Get emotional

As someone who is continually looking at numbers, specs, contracts, prospectuses, etc, it is easy to forget about the people who buy our products. Focusing singularly on the technical aspects of one’s job tends to create a clinical environment. Somewhere in the discussion of “ROI”, “pattern of cash flows”, “interest rate sensitivity” and “asset/liability matching” we lose touch with our emotions.

I’ve written about the importance of feeling something at work and how I believe it’s important to be “emotional” – even – no, especially – when you work in a technical field. Being “emotional” has a negative connotation, but I believe being an “emotional” employee will help you to become more engaged and innovative.

Your company exists because of its customers. Customers are the reason that any business exists. And spreadsheets, contracts, processes, KPI targets all serve as a buffer from the messiness of people’s lives. But why is it that we create, or allow this separation?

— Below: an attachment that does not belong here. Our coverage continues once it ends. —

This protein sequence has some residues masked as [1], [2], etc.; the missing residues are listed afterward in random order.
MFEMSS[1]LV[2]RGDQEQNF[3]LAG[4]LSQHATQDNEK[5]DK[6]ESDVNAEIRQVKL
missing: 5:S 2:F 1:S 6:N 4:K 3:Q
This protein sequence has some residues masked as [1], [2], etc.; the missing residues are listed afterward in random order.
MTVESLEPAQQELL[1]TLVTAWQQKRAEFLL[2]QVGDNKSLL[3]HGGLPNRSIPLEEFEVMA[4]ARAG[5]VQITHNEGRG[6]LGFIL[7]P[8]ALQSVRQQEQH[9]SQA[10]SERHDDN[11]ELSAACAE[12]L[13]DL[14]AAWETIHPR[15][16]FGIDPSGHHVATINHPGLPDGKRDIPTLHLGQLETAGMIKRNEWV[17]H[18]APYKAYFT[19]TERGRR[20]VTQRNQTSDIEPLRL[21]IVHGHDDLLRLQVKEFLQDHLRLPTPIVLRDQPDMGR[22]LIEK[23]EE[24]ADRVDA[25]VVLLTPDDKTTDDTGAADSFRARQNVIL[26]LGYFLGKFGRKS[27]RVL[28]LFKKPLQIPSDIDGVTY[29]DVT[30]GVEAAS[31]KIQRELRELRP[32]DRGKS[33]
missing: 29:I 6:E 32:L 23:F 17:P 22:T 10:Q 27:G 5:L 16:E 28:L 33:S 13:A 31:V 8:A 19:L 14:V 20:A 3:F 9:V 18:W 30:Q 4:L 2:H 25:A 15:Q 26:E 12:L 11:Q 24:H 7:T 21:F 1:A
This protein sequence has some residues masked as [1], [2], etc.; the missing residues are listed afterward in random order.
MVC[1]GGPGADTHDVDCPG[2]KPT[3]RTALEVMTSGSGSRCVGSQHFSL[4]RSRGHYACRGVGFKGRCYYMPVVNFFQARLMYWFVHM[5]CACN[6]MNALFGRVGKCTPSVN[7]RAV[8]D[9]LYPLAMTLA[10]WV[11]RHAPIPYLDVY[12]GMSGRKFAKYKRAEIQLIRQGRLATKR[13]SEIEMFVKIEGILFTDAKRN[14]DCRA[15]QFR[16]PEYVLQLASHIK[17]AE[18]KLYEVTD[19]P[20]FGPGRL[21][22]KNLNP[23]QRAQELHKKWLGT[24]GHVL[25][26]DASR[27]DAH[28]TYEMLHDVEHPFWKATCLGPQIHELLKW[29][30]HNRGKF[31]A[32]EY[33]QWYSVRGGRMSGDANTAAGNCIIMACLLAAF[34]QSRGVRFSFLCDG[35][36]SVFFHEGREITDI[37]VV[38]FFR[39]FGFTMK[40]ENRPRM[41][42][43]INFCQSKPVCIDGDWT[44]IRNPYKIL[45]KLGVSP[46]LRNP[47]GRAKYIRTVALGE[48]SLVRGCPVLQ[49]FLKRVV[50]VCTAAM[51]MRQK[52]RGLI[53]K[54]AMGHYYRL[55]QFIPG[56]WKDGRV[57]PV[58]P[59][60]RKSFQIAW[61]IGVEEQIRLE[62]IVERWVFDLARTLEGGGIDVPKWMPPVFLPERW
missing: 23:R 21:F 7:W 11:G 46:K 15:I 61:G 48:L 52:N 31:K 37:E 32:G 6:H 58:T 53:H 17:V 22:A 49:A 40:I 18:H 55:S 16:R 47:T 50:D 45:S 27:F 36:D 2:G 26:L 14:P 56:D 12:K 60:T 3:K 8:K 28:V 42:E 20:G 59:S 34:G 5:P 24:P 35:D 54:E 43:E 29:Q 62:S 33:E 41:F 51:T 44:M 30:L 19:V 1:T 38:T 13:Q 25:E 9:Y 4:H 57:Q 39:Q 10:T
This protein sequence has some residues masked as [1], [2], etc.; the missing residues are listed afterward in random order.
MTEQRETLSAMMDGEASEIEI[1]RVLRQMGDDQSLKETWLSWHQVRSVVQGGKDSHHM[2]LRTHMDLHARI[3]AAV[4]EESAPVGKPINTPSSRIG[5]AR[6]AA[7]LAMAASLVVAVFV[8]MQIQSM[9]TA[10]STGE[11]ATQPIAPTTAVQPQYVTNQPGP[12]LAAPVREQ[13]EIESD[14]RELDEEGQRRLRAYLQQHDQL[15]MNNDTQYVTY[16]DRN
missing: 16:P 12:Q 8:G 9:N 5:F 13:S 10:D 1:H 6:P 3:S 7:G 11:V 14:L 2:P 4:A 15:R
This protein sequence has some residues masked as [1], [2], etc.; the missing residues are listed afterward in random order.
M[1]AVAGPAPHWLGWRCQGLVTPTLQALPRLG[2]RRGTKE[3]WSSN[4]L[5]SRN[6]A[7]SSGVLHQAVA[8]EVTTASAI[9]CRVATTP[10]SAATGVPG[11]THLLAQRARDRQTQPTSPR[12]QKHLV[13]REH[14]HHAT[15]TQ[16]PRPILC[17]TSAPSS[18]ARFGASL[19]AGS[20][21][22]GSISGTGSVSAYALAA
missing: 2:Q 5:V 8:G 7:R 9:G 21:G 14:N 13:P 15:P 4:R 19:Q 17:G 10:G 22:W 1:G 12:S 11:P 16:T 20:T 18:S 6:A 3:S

I believe this separation mindset was made popular during the industrial revolution, where management believed that employees were interchangeable parts. Managers only cared about the work force being as efficient as possible and most workers were happy to have a job that paid them much more than they could have made farming or continuing the family craft. Empathizing with the customers didn’t seem necessary.

But as we have moved from an industrialist society to a post-industrialist connection economy, empathy and connections matter. I don’t know a single person who doesn’t care if their work has impact.

Isn’t it time to change how we view our work?

Part of my personal journey involves a transformation of a worker who lacked empathy, to one who saw the life changing impact of knowing the customer intimately. Here are a couple of huge benefits of being closer connected to your customers:

  1. Better engagement – most workers net worth does not increase $1MM for every $1 increase in the stock price. Your record quarter doesn’t mean much to 95% of the company. What matters are the lives that you are able to impact through your work.
  2. Innovation – the magic of design thinking depends upon empathy. When I truly feel what it is like to have a particular problem, I see the real needs. The real problem. And I will develop more innovative solutions.